I welled up yesterday morning and a part of my heart broke. Steve Sumner was just the bee’s knees for me as an impressionable, mad-on-football 11 year-old, with my side of the bedroom chock a block with ‘Shoot’ magazines and Arsenal and All Whites stuff (including that famous biscuit tin- which my mother inexplicably threw out one day when I was overseas).
It’s Anzac Day 1981, the day of New Zealand’s first game on the long qualifying road to the football World Cup in Spain ‘82. My mate Johnny Hislop, I and the other members of the North Shore United 11th graders march round the Athletics track ringing Mt. Smart Stadium, along with hundreds of other junior players from all over Auckland. Johnny and I goof around, marching like idiots at the back and later on get a rocket from Johnny’s father, the coach.
NZ played in black shorts, still not quite the All Whites yet. The fortitude of the team was already so very evident right from that first encounter, as not once or twice, but three times that once-in a-lifetime, guts for glory band of men fought their way back from a goal down. And who should get the final score for 3-3 as stoppage time loomed large? Of course he did- Steve Sumner, that footballing force of nature. The goal was a real thing of beauty, too. A must for every coaching manual, as you’ll see here at 3.53:
Hard to envisage anybody else but S.S. would have risen like that to nail the header after running himself silly as the midfield fulcrum in the desperation to pull back those goals.
And the look on the Australians’ expensive German coach Rudi Gutendorf’s face after that third one went in made it all the sweeter. And sweeter still was when the All Whites put the seal on a 2-0 victory in the return in Sydney with a memorable header from Grant Turner a month or so later. The header went in and Rudi and his faltering Socceroos went out.
Before the never-to be-forgotten second round against the top qualifiers from Asia, S.S. managed to put six goals past the hapless and coach-less Fijians in a 13-0 shellacking at Mt. Smart, at the time a world record. Bear in mind that Sumner was a midfielder. That match led to the nationwide joke that it had all been too much for the Fijian goalie and he went and stood in front of a moving bus…but the bus went right through his legs.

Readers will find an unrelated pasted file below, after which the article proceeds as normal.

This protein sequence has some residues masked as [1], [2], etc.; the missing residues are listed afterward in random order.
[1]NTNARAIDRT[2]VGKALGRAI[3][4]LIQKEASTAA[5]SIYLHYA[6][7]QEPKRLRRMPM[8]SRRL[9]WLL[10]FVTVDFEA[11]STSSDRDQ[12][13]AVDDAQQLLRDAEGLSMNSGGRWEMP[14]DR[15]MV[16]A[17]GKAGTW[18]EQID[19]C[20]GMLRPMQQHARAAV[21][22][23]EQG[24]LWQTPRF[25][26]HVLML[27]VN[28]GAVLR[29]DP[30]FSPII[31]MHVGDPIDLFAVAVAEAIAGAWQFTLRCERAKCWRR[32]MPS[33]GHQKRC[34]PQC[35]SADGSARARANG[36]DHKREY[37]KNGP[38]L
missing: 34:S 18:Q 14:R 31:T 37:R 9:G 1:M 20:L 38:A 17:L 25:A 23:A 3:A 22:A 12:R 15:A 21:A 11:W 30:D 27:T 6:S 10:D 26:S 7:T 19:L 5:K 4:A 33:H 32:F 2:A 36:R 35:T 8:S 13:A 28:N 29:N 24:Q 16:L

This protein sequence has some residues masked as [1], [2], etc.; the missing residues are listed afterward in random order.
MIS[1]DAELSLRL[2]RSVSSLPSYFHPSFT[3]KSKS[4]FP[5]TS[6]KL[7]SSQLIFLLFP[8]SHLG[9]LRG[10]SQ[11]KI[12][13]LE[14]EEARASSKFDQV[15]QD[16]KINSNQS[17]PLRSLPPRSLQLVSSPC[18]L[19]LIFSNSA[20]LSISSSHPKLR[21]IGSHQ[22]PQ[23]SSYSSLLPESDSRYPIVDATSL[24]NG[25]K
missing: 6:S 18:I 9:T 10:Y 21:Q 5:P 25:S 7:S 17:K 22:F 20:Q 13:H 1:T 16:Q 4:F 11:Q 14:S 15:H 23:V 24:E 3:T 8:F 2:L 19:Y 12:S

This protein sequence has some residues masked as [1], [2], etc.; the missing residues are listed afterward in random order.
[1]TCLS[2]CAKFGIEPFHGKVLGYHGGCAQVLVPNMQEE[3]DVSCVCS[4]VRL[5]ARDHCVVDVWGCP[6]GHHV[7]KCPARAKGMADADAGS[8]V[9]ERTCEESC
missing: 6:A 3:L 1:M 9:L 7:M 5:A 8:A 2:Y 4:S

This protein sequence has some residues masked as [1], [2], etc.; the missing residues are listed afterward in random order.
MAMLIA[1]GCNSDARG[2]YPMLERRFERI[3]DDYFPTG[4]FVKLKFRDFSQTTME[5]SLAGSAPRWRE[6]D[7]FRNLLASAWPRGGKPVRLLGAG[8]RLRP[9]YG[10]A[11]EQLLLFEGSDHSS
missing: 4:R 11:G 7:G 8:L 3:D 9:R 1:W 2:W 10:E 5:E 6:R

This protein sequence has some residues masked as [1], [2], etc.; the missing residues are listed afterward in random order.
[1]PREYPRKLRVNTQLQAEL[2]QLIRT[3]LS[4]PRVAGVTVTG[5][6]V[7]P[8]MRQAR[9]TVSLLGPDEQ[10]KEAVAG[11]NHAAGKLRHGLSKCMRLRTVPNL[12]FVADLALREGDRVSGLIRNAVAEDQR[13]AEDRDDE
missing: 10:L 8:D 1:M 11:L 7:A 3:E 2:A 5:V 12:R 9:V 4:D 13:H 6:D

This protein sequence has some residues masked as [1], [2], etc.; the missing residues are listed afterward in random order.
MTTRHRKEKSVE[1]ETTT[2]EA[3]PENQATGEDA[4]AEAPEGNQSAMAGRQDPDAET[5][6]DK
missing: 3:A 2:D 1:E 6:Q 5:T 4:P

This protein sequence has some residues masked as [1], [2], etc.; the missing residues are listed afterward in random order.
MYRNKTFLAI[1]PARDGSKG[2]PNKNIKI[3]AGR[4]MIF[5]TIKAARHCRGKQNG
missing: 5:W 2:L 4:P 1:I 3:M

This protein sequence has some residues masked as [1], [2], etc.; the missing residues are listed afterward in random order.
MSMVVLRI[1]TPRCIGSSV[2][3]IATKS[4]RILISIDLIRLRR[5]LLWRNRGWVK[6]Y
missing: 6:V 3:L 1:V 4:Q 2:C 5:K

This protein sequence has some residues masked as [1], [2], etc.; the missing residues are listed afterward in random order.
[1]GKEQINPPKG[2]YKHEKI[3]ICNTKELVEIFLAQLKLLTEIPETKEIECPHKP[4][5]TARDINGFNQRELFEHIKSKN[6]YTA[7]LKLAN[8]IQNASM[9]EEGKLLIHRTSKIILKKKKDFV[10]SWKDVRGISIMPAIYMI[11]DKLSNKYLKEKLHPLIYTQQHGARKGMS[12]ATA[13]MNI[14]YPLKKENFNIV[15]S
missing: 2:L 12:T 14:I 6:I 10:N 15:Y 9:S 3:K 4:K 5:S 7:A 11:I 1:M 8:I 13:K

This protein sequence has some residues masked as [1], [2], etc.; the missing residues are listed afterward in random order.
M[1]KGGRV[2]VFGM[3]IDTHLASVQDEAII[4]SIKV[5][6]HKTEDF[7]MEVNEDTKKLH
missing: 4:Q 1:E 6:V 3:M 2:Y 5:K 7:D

Anyone who paid attention and was around at the time knows what happened after that- the almost certain refereeing stitch-up in the home clash versus Kuwait (when I swore out loud in public for the first time and was firmly rebuked), the crucial Ricki Herbert equaliser in the 2-2 with Saudi Arabia, followed by the absolute heartbreaker last second goal by Kuwait in the 2-2 draw over there. Surely any other team would have been broken by what transpired from that- the horrible realisation that Saudi Arabia had to be defeated by a minimum of 5-0 away from home just to secure a play-off with China.
That that 5-0 scoreline was achieved and then China defeated 2-1 in the stifling Singapore heat on 10 January, 1982 elevated the team from fantastic to historical legends. Apparently that result made so many grown men cry, the Snowtex factory was in danger of running out of their chief product. And the news pictures of the shirtless, hairy buggers of the All Whites tearing about the field like demented monkeys at the final whistle were beamed all over the globe. Suddenly John Adshead, Kevin Fallon, Steve S and his boys were being feted like they had just won the World Cup Final itself. Has there ever been a more memorable period in our sporting history? Unlikely.
Domestically, Steve Sumner was just, if not more influential. As I watched on from at the ground, his performance in leading Manurewa to victory over the hottest of favourites Gisborne City in the Chatham Cup Final of 1984 (also at Mt. Smart) was the best single performance I have ever seen from any top-level domestic match in NZ, ever. And he just had to put in both Manurewa’s goals, didn’t he? Kevin Fallon on the TV news explained that Sumner was always the one man that would put the spanner in the works of the chances of the opposition winning any crucial match. No doubt that ‘84 Final was included in that.
Steve Sumner, thank you, thank you, thank you for making so many wildest dreams, mine included, come true on that heady and unbelievable Road to Spain. There’s only one Stevie Sumner and there’ll never be another like you. Bless your immense soul.